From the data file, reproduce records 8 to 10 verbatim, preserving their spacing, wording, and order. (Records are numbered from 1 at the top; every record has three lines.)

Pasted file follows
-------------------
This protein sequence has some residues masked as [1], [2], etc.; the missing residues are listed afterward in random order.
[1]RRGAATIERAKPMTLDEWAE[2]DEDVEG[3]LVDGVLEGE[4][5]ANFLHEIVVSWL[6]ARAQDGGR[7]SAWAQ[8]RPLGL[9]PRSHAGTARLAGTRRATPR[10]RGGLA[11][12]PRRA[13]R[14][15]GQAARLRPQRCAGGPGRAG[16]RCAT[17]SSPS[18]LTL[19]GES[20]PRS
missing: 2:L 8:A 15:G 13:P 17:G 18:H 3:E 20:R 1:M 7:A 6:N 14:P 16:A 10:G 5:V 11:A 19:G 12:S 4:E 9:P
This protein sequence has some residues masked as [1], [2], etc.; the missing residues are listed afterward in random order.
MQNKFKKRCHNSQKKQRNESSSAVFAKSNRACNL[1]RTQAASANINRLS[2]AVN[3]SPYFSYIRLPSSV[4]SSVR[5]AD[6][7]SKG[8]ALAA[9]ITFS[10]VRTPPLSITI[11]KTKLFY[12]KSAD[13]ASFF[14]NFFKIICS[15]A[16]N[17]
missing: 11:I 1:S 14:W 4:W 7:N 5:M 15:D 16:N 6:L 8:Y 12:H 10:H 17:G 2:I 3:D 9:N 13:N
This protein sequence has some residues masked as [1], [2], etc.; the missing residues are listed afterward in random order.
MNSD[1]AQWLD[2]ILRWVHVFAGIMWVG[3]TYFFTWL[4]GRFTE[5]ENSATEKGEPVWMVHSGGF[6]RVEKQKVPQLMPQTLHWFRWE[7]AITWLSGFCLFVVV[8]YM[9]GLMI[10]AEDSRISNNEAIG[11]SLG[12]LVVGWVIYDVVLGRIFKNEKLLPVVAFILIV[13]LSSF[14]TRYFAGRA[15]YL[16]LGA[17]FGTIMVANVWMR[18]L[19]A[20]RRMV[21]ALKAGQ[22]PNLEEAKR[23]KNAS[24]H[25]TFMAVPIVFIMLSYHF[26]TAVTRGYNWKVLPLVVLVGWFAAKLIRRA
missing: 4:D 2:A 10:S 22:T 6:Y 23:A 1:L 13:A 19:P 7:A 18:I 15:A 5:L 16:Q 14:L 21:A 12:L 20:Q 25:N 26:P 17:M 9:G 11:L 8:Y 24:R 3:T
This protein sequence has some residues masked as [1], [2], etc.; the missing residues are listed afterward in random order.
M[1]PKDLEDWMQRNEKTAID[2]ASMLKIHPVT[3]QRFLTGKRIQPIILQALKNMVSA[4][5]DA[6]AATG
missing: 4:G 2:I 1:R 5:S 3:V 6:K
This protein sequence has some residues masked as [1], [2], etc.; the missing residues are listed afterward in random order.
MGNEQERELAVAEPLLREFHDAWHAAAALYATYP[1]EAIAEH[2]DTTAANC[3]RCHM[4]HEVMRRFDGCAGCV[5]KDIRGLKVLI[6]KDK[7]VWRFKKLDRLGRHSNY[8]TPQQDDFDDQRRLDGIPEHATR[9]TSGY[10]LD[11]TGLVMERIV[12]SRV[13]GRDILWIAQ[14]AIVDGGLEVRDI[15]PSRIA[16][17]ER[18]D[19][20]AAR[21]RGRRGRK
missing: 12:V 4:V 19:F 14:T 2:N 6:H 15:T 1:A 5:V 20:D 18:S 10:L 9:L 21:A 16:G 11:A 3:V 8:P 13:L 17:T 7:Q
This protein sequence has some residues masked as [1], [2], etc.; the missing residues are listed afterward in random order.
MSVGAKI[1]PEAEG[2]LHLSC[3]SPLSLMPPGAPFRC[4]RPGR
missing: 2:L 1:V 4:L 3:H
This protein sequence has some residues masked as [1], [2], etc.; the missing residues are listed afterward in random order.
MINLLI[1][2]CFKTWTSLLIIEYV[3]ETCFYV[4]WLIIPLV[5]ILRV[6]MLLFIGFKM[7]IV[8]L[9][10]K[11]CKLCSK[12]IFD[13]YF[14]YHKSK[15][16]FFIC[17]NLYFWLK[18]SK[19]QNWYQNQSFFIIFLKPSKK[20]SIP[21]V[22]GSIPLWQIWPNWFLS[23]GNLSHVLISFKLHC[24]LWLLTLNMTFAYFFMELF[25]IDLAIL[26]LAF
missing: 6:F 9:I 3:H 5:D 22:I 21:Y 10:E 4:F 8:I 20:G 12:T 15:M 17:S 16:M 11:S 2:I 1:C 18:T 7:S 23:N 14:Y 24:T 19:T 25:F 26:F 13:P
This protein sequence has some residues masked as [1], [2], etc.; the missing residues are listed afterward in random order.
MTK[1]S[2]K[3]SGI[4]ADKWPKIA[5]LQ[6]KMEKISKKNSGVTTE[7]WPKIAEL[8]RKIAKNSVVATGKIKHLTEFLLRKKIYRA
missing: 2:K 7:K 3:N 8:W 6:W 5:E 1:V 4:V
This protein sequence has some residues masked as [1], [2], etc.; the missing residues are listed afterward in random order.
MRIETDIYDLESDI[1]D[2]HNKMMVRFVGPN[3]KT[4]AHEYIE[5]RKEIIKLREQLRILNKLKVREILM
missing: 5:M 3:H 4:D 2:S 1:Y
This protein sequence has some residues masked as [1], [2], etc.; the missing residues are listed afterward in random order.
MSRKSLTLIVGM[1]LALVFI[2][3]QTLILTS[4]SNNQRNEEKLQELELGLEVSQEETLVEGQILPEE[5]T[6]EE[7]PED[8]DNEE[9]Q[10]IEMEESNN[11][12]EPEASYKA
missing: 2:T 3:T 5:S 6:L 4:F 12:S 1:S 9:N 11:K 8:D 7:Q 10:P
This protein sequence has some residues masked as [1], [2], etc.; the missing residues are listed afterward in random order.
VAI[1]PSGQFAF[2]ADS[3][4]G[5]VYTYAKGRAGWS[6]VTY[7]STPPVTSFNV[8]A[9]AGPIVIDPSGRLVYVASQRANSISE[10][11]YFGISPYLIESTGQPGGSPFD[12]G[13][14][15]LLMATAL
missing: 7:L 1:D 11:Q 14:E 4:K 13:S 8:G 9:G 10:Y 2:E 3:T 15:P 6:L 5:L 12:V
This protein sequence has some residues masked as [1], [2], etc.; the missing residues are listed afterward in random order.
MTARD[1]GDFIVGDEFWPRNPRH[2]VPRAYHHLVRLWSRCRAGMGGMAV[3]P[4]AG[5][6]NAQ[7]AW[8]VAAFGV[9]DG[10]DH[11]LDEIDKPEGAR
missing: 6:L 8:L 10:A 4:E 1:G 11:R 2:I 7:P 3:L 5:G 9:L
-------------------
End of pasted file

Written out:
This protein sequence has some residues masked as [1], [2], etc.; the missing residues are listed afterward in random order.
MTK[1]S[2]K[3]SGI[4]ADKWPKIA[5]LQ[6]KMEKISKKNSGVTTE[7]WPKIAEL[8]RKIAKNSVVATGKIKHLTEFLLRKKIYRA
missing: 2:K 7:K 3:N 8:W 6:W 5:E 1:V 4:V
This protein sequence has some residues masked as [1], [2], etc.; the missing residues are listed afterward in random order.
MRIETDIYDLESDI[1]D[2]HNKMMVRFVGPN[3]KT[4]AHEYIE[5]RKEIIKLREQLRILNKLKVREILM
missing: 5:M 3:H 4:D 2:S 1:Y
This protein sequence has some residues masked as [1], [2], etc.; the missing residues are listed afterward in random order.
MSRKSLTLIVGM[1]LALVFI[2][3]QTLILTS[4]SNNQRNEEKLQELELGLEVSQEETLVEGQILPEE[5]T[6]EE[7]PED[8]DNEE[9]Q[10]IEMEESNN[11][12]EPEASYKA
missing: 2:T 3:T 5:S 6:L 4:F 12:S 1:S 9:N 11:K 8:D 7:Q 10:P